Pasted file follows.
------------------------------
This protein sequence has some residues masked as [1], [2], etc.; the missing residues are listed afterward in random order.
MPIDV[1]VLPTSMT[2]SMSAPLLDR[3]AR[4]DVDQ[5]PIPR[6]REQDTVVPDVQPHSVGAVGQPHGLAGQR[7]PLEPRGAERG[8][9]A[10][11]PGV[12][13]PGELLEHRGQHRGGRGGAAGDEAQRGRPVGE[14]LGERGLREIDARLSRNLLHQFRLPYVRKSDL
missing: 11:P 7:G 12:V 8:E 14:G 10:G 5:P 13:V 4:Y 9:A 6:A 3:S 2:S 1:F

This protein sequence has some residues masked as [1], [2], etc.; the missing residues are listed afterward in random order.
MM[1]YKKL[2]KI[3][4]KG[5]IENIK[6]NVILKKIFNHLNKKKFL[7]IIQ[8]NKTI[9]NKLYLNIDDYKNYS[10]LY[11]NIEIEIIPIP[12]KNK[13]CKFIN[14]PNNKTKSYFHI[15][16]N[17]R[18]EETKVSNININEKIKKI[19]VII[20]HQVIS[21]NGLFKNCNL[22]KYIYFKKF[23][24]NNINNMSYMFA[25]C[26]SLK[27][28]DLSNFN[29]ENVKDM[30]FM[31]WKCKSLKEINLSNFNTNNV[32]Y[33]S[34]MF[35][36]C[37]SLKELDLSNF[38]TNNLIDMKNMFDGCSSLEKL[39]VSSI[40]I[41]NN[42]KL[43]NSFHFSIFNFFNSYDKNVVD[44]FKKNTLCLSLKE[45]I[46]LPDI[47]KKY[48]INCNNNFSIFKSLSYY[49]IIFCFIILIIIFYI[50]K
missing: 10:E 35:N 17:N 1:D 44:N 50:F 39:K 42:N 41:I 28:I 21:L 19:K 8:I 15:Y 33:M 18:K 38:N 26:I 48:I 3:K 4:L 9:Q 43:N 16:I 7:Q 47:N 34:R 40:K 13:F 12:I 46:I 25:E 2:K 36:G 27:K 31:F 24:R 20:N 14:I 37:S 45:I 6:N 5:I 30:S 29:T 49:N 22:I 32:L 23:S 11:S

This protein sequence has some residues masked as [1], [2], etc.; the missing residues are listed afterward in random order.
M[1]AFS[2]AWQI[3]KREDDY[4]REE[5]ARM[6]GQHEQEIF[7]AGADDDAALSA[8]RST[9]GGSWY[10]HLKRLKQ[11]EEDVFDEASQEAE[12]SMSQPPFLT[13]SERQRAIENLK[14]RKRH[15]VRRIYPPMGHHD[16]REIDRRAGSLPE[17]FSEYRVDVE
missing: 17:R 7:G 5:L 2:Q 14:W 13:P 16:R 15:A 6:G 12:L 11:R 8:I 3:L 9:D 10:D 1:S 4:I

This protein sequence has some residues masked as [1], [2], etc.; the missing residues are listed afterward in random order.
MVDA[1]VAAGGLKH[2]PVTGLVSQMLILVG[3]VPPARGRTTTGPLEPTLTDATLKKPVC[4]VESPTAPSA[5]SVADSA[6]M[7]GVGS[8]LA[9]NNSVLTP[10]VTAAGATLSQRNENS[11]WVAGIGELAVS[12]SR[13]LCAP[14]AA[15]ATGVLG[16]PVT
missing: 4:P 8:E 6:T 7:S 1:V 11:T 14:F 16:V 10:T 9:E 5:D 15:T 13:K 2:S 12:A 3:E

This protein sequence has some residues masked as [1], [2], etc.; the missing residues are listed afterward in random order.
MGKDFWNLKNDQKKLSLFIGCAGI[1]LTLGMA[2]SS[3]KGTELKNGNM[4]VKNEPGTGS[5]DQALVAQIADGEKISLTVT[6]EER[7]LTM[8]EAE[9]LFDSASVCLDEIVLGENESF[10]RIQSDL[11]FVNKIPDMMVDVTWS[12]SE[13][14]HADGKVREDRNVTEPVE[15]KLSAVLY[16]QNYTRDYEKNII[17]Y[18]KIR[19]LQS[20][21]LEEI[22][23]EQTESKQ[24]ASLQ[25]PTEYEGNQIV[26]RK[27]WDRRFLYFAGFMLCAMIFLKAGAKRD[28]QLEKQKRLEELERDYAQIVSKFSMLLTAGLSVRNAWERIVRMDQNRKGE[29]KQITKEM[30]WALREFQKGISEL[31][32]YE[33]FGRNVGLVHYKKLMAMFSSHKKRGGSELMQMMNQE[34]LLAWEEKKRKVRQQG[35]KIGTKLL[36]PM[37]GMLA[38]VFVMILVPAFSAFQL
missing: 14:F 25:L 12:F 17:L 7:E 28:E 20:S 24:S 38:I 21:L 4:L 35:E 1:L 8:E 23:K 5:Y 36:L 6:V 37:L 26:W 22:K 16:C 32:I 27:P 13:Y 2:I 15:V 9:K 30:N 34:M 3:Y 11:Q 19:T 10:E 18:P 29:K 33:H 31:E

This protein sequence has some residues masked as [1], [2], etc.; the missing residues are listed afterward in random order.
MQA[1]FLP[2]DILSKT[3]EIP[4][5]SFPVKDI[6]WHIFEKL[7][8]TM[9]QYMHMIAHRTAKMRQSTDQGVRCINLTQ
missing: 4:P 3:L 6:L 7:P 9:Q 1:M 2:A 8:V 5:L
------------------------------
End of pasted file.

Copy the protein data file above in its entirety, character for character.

This protein sequence has some residues masked as [1], [2], etc.; the missing residues are listed afterward in random order.
MPIDV[1]VLPTSMT[2]SMSAPLLDR[3]AR[4]DVDQ[5]PIPR[6]REQDTVVPDVQPHSVGAVGQPHGLAGQR[7]PLEPRGAERG[8][9]A[10][11]PGV[12][13]PGELLEHRGQHRGGRGGAAGDEAQRGRPVGE[14]LGERGLREIDARLSRNLLHQFRLPYVRKSDL
missing: 11:P 7:G 12:V 8:E 14:G 10:G 5:P 13:V 4:Y 9:A 6:A 3:S 2:S 1:F

This protein sequence has some residues masked as [1], [2], etc.; the missing residues are listed afterward in random order.
MM[1]YKKL[2]KI[3][4]KG[5]IENIK[6]NVILKKIFNHLNKKKFL[7]IIQ[8]NKTI[9]NKLYLNIDDYKNYS[10]LY[11]NIEIEIIPIP[12]KNK[13]CKFIN[14]PNNKTKSYFHI[15][16]N[17]R[18]EETKVSNININEKIKKI[19]VII[20]HQVIS[21]NGLFKNCNL[22]KYIYFKKF[23][24]NNINNMSYMFA[25]C[26]SLK[27][28]DLSNFN[29]ENVKDM[30]FM[31]WKCKSLKEINLSNFNTNNV[32]Y[33]S[34]MF[35][36]C[37]SLKELDLSNF[38]TNNLIDMKNMFDGCSSLEKL[39]VSSI[40]I[41]NN[42]KL[43]NSFHFSIFNFFNSYDKNVVD[44]FKKNTLCLSLKE[45]I[46]LPDI[47]KKY[48]INCNNNFSIFKSLSYY[49]IIFCFIILIIIFYI[50]K
missing: 10:E 35:N 17:N 1:D 44:N 50:F 39:K 42:N 41:I 28:I 21:L 19:K 8:I 15:Y 33:M 18:K 38:N 26:I 48:I 3:K 4:L 9:Q 43:N 16:I 7:Q 47:N 34:R 40:K 13:F 12:I 46:I 25:E 2:K 36:G 27:K 31:F 24:R 20:N 14:I 37:S 45:I 6:N 5:I 30:S 29:T 49:N 22:I 32:L 23:S 11:S

This protein sequence has some residues masked as [1], [2], etc.; the missing residues are listed afterward in random order.
M[1]AFS[2]AWQI[3]KREDDY[4]REE[5]ARM[6]GQHEQEIF[7]AGADDDAALSA[8]RST[9]GGSWY[10]HLKRLKQ[11]EEDVFDEASQEAE[12]SMSQPPFLT[13]SERQRAIENLK[14]RKRH[15]VRRIYPPMGHHD[16]REIDRRAGSLPE[17]FSEYRVDVE
missing: 17:R 7:G 5:L 2:Q 14:W 13:P 16:R 15:A 6:G 12:L 11:R 8:I 3:L 9:D 10:D 1:S 4:I

This protein sequence has some residues masked as [1], [2], etc.; the missing residues are listed afterward in random order.
MVDA[1]VAAGGLKH[2]PVTGLVSQMLILVG[3]VPPARGRTTTGPLEPTLTDATLKKPVC[4]VESPTAPSA[5]SVADSA[6]M[7]GVGS[8]LA[9]NNSVLTP[10]VTAAGATLSQRNENS[11]WVAGIGELAVS[12]SR[13]LCAP[14]AA[15]ATGVLG[16]PVT
missing: 4:P 8:E 6:T 7:S 1:V 11:T 14:F 16:V 10:T 9:E 5:D 15:T 13:K 2:S 12:A 3:E

This protein sequence has some residues masked as [1], [2], etc.; the missing residues are listed afterward in random order.
MGKDFWNLKNDQKKLSLFIGCAGI[1]LTLGMA[2]SS[3]KGTELKNGNM[4]VKNEPGTGS[5]DQALVAQIADGEKISLTVT[6]EER[7]LTM[8]EAE[9]LFDSASVCLDEIVLGENESF[10]RIQSDL[11]FVNKIPDMMVDVTWS[12]SE[13][14]HADGKVREDRNVTEPVE[15]KLSAVLY[16]QNYTRDYEKNII[17]Y[18]KIR[19]LQS[20][21]LEEI[22][23]EQTESKQ[24]ASLQ[25]PTEYEGNQIV[26]RK[27]WDRRFLYFAGFMLCAMIFLKAGAKRD[28]QLEKQKRLEELERDYAQIVSKFSMLLTAGLSVRNAWERIVRMDQNRKGE[29]KQITKEM[30]WALREFQKGISEL[31][32]YE[33]FGRNVGLVHYKKLMAMFSSHKKRGGSELMQMMNQE[34]LLAWEEKKRKVRQQG[35]KIGTKLL[36]PM[37]GMLA[38]VFVMILVPAFSAFQL
missing: 14:F 25:L 12:F 17:L 7:E 28:E 20:S 24:S 38:I 21:L 4:L 35:E 1:L 8:E 23:K 5:Y 36:L 6:V 37:L 26:W 22:K 16:C 32:I 27:P 13:Y 2:I 15:V 9:K 30:N 34:M 3:Y 11:Q 19:T 10:E 18:P 29:K 33:H 31:E

This protein sequence has some residues masked as [1], [2], etc.; the missing residues are listed afterward in random order.
MQA[1]FLP[2]DILSKT[3]EIP[4][5]SFPVKDI[6]WHIFEKL[7][8]TM[9]QYMHMIAHRTAKMRQSTDQGVRCINLTQ
missing: 4:P 3:L 6:L 7:P 9:Q 1:M 2:A 8:V 5:L